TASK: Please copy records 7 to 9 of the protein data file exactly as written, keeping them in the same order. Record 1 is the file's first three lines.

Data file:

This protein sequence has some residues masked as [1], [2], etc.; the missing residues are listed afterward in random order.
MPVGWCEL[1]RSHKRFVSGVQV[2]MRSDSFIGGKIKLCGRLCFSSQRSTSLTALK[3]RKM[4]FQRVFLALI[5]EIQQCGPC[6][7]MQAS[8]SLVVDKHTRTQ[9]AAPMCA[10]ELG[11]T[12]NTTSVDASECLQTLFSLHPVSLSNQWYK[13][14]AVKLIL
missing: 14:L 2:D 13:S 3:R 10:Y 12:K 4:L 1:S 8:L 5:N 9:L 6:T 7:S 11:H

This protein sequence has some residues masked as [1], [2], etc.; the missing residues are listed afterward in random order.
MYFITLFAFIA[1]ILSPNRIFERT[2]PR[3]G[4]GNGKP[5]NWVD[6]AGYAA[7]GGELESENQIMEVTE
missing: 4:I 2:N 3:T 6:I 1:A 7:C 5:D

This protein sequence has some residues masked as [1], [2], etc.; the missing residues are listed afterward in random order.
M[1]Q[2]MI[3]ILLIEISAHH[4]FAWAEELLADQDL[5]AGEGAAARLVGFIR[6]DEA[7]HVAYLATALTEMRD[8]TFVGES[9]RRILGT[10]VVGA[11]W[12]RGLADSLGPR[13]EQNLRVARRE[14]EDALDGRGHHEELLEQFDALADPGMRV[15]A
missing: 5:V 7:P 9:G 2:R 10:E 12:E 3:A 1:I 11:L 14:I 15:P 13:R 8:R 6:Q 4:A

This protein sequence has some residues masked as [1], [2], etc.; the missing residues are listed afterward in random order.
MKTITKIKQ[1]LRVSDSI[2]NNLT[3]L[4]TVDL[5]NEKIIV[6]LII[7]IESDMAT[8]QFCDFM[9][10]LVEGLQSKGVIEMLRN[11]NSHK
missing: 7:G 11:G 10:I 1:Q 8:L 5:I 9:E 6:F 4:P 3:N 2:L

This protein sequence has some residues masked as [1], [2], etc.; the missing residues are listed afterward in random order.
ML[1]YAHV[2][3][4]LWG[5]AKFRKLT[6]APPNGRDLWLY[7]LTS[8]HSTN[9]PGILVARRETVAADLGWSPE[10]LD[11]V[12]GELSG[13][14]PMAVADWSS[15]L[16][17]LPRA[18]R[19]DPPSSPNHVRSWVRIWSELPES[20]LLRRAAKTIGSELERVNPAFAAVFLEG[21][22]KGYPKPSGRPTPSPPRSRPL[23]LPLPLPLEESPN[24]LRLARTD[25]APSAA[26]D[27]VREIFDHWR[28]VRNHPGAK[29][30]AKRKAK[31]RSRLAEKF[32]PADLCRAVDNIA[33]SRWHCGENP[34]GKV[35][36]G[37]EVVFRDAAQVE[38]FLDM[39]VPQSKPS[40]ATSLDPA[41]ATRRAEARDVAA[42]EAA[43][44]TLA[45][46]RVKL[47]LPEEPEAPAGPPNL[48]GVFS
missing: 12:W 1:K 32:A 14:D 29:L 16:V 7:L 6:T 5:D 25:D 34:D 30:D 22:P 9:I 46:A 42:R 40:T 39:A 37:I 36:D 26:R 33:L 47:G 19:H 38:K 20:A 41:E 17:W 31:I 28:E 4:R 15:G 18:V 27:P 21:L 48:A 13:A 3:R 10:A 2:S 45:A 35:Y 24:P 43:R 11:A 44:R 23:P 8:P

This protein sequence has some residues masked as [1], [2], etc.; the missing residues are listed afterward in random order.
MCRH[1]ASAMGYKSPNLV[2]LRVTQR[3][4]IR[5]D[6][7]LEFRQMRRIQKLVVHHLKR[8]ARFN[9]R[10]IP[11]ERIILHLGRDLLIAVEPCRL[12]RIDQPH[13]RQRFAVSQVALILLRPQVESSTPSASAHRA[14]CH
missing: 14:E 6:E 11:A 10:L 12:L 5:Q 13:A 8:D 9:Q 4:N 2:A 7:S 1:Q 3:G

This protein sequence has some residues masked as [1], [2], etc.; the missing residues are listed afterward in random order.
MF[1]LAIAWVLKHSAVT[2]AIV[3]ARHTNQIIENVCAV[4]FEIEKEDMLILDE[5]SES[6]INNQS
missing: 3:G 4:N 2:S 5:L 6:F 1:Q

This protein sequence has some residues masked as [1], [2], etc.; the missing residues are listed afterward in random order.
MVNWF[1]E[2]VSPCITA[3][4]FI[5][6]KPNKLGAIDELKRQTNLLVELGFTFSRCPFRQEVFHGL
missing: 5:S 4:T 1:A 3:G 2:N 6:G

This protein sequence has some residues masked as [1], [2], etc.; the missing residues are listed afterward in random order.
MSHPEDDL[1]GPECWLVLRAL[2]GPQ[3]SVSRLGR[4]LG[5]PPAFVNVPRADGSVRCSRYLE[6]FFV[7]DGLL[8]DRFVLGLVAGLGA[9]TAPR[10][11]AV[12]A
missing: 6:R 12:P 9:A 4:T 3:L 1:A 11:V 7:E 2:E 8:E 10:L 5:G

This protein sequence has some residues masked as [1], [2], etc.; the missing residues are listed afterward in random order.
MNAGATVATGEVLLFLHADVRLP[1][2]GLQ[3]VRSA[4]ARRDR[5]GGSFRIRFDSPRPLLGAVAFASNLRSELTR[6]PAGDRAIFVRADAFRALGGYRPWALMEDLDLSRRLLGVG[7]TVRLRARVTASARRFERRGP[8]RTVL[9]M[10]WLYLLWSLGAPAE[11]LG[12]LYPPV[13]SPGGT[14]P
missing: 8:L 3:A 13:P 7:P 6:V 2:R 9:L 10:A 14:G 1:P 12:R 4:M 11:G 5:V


This protein sequence has some residues masked as [1], [2], etc.; the missing residues are listed afterward in random order.
MF[1]LAIAWVLKHSAVT[2]AIV[3]ARHTNQIIENVCAV[4]FEIEKEDMLILDE[5]SES[6]INNQS
missing: 3:G 4:N 2:S 5:L 6:F 1:Q

This protein sequence has some residues masked as [1], [2], etc.; the missing residues are listed afterward in random order.
MVNWF[1]E[2]VSPCITA[3][4]FI[5][6]KPNKLGAIDELKRQTNLLVELGFTFSRCPFRQEVFHGL
missing: 5:S 4:T 1:A 3:G 2:N 6:G

This protein sequence has some residues masked as [1], [2], etc.; the missing residues are listed afterward in random order.
MSHPEDDL[1]GPECWLVLRAL[2]GPQ[3]SVSRLGR[4]LG[5]PPAFVNVPRADGSVRCSRYLE[6]FFV[7]DGLL[8]DRFVLGLVAGLGA[9]TAPR[10][11]AV[12]A
missing: 6:R 12:P 9:A 4:T 3:L 1:A 11:V 7:E 2:E 8:E 10:L 5:G